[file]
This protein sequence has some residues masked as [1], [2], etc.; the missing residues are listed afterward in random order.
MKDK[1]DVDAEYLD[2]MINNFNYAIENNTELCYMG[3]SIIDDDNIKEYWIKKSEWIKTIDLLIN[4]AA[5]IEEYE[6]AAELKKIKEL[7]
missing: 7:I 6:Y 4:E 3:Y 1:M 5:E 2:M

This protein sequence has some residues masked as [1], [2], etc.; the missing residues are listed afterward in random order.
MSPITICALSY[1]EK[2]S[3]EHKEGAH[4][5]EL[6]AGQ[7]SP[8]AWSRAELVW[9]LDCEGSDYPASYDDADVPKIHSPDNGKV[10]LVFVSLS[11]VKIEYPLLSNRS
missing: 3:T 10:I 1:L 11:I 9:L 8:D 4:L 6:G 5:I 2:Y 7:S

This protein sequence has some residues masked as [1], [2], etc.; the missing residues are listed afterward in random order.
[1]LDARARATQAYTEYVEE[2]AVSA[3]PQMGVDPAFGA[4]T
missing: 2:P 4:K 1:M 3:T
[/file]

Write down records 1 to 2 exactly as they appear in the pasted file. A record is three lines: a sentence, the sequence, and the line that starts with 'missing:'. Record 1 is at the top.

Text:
This protein sequence has some residues masked as [1], [2], etc.; the missing residues are listed afterward in random order.
MKDK[1]DVDAEYLD[2]MINNFNYAIENNTELCYMG[3]SIIDDDNIKEYWIKKSEWIKTIDLLIN[4]AA[5]IEEYE[6]AAELKKIKEL[7]
missing: 7:I 6:Y 4:E 3:Y 1:M 5:E 2:M

This protein sequence has some residues masked as [1], [2], etc.; the missing residues are listed afterward in random order.
MSPITICALSY[1]EK[2]S[3]EHKEGAH[4][5]EL[6]AGQ[7]SP[8]AWSRAELVW[9]LDCEGSDYPASYDDADVPKIHSPDNGKV[10]LVFVSLS[11]VKIEYPLLSNRS
missing: 3:T 10:I 1:L 11:I 9:L 8:D 4:L 6:G 5:I 2:Y 7:S